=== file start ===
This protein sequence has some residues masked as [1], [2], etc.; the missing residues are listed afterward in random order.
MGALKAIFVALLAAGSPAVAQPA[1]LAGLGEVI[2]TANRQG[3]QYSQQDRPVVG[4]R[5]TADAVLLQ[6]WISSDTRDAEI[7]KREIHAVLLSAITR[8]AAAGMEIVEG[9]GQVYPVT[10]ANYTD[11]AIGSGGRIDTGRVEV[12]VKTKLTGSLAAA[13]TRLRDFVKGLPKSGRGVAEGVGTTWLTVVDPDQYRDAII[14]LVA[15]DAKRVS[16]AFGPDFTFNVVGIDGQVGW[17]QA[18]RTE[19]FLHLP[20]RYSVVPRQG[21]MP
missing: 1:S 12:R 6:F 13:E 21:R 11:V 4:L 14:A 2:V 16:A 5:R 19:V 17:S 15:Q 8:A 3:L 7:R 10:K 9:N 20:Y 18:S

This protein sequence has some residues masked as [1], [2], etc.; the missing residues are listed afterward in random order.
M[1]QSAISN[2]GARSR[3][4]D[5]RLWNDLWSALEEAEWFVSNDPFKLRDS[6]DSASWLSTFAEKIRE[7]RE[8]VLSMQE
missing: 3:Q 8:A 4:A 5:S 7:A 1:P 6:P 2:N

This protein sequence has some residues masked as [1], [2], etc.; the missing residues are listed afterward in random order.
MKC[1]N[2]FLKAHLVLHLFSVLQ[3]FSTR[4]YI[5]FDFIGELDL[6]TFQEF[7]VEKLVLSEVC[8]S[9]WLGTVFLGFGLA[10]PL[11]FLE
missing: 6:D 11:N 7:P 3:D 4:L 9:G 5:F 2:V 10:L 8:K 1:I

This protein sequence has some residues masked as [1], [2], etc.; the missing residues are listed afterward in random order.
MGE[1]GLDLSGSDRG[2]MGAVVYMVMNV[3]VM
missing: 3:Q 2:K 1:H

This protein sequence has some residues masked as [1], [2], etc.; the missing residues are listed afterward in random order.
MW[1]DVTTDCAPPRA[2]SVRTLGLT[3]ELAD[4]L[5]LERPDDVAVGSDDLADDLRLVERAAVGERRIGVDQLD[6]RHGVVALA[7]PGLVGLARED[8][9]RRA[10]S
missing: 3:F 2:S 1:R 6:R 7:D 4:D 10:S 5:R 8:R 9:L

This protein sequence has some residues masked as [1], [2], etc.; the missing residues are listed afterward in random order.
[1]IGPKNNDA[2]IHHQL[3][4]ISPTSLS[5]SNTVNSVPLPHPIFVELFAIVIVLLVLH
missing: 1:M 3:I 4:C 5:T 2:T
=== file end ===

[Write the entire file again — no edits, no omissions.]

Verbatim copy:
This protein sequence has some residues masked as [1], [2], etc.; the missing residues are listed afterward in random order.
MGALKAIFVALLAAGSPAVAQPA[1]LAGLGEVI[2]TANRQG[3]QYSQQDRPVVG[4]R[5]TADAVLLQ[6]WISSDTRDAEI[7]KREIHAVLLSAITR[8]AAAGMEIVEG[9]GQVYPVT[10]ANYTD[11]AIGSGGRIDTGRVEV[12]VKTKLTGSLAAA[13]TRLRDFVKGLPKSGRGVAEGVGTTWLTVVDPDQYRDAII[14]LVA[15]DAKRVS[16]AFGPDFTFNVVGIDGQVGW[17]QA[18]RTE[19]FLHLP[20]RYSVVPRQG[21]MP
missing: 1:S 12:R 6:F 13:E 21:R 11:V 4:L 14:A 2:V 16:A 5:R 19:V 17:S 15:Q 8:A 3:L 7:R 10:K 9:N 20:Y 18:S

This protein sequence has some residues masked as [1], [2], etc.; the missing residues are listed afterward in random order.
M[1]QSAISN[2]GARSR[3][4]D[5]RLWNDLWSALEEAEWFVSNDPFKLRDS[6]DSASWLSTFAEKIRE[7]RE[8]VLSMQE
missing: 3:Q 8:A 4:A 5:S 7:A 1:P 6:P 2:N

This protein sequence has some residues masked as [1], [2], etc.; the missing residues are listed afterward in random order.
MKC[1]N[2]FLKAHLVLHLFSVLQ[3]FSTR[4]YI[5]FDFIGELDL[6]TFQEF[7]VEKLVLSEVC[8]S[9]WLGTVFLGFGLA[10]PL[11]FLE
missing: 6:D 11:N 7:P 3:D 4:L 9:G 5:F 2:V 10:L 8:K 1:I

This protein sequence has some residues masked as [1], [2], etc.; the missing residues are listed afterward in random order.
MGE[1]GLDLSGSDRG[2]MGAVVYMVMNV[3]VM
missing: 3:Q 2:K 1:H

This protein sequence has some residues masked as [1], [2], etc.; the missing residues are listed afterward in random order.
MW[1]DVTTDCAPPRA[2]SVRTLGLT[3]ELAD[4]L[5]LERPDDVAVGSDDLADDLRLVERAAVGERRIGVDQLD[6]RHGVVALA[7]PGLVGLARED[8][9]RRA[10]S
missing: 3:F 2:S 1:R 6:R 7:D 4:D 10:S 5:R 8:R 9:L

This protein sequence has some residues masked as [1], [2], etc.; the missing residues are listed afterward in random order.
[1]IGPKNNDA[2]IHHQL[3][4]ISPTSLS[5]SNTVNSVPLPHPIFVELFAIVIVLLVLH
missing: 1:M 3:I 4:C 5:T 2:T